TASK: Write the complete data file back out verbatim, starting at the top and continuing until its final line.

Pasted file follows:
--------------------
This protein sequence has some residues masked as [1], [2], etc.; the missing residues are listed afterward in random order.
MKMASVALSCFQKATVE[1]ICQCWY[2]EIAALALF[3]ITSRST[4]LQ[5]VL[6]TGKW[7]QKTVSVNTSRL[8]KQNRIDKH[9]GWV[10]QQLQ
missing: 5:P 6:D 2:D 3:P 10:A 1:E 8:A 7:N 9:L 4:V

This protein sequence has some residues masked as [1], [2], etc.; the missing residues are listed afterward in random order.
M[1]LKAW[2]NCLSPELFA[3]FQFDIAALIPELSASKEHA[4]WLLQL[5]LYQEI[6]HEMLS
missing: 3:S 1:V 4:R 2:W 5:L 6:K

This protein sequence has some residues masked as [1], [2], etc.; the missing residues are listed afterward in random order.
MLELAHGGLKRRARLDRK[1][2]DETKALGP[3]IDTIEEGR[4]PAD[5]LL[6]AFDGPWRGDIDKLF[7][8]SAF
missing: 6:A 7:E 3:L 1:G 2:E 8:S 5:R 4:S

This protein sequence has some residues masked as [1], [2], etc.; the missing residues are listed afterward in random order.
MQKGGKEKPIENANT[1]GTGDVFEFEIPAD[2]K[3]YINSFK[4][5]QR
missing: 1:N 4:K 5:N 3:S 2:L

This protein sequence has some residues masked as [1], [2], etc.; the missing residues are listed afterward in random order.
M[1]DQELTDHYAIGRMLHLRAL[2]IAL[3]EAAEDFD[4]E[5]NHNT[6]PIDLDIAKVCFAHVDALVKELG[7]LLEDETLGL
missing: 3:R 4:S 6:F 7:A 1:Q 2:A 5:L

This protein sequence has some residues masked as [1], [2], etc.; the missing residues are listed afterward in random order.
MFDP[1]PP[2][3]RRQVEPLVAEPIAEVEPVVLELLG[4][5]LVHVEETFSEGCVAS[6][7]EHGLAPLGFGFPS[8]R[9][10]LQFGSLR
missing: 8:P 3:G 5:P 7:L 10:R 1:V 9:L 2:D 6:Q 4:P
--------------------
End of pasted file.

This protein sequence has some residues masked as [1], [2], etc.; the missing residues are listed afterward in random order.
MKMASVALSCFQKATVE[1]ICQCWY[2]EIAALALF[3]ITSRST[4]LQ[5]VL[6]TGKW[7]QKTVSVNTSRL[8]KQNRIDKH[9]GWV[10]QQLQ
missing: 5:P 6:D 2:D 3:P 10:A 1:E 8:A 7:N 9:L 4:V

This protein sequence has some residues masked as [1], [2], etc.; the missing residues are listed afterward in random order.
M[1]LKAW[2]NCLSPELFA[3]FQFDIAALIPELSASKEHA[4]WLLQL[5]LYQEI[6]HEMLS
missing: 3:S 1:V 4:R 2:W 5:L 6:K

This protein sequence has some residues masked as [1], [2], etc.; the missing residues are listed afterward in random order.
MLELAHGGLKRRARLDRK[1][2]DETKALGP[3]IDTIEEGR[4]PAD[5]LL[6]AFDGPWRGDIDKLF[7][8]SAF
missing: 6:A 7:E 3:L 1:G 2:E 8:S 5:R 4:S

This protein sequence has some residues masked as [1], [2], etc.; the missing residues are listed afterward in random order.
MQKGGKEKPIENANT[1]GTGDVFEFEIPAD[2]K[3]YINSFK[4][5]QR
missing: 1:N 4:K 5:N 3:S 2:L

This protein sequence has some residues masked as [1], [2], etc.; the missing residues are listed afterward in random order.
M[1]DQELTDHYAIGRMLHLRAL[2]IAL[3]EAAEDFD[4]E[5]NHNT[6]PIDLDIAKVCFAHVDALVKELG[7]LLEDETLGL
missing: 3:R 4:S 6:F 7:A 1:Q 2:A 5:L

This protein sequence has some residues masked as [1], [2], etc.; the missing residues are listed afterward in random order.
MFDP[1]PP[2][3]RRQVEPLVAEPIAEVEPVVLELLG[4][5]LVHVEETFSEGCVAS[6][7]EHGLAPLGFGFPS[8]R[9][10]LQFGSLR
missing: 8:P 3:G 5:P 7:L 10:R 1:V 9:L 2:D 6:Q 4:P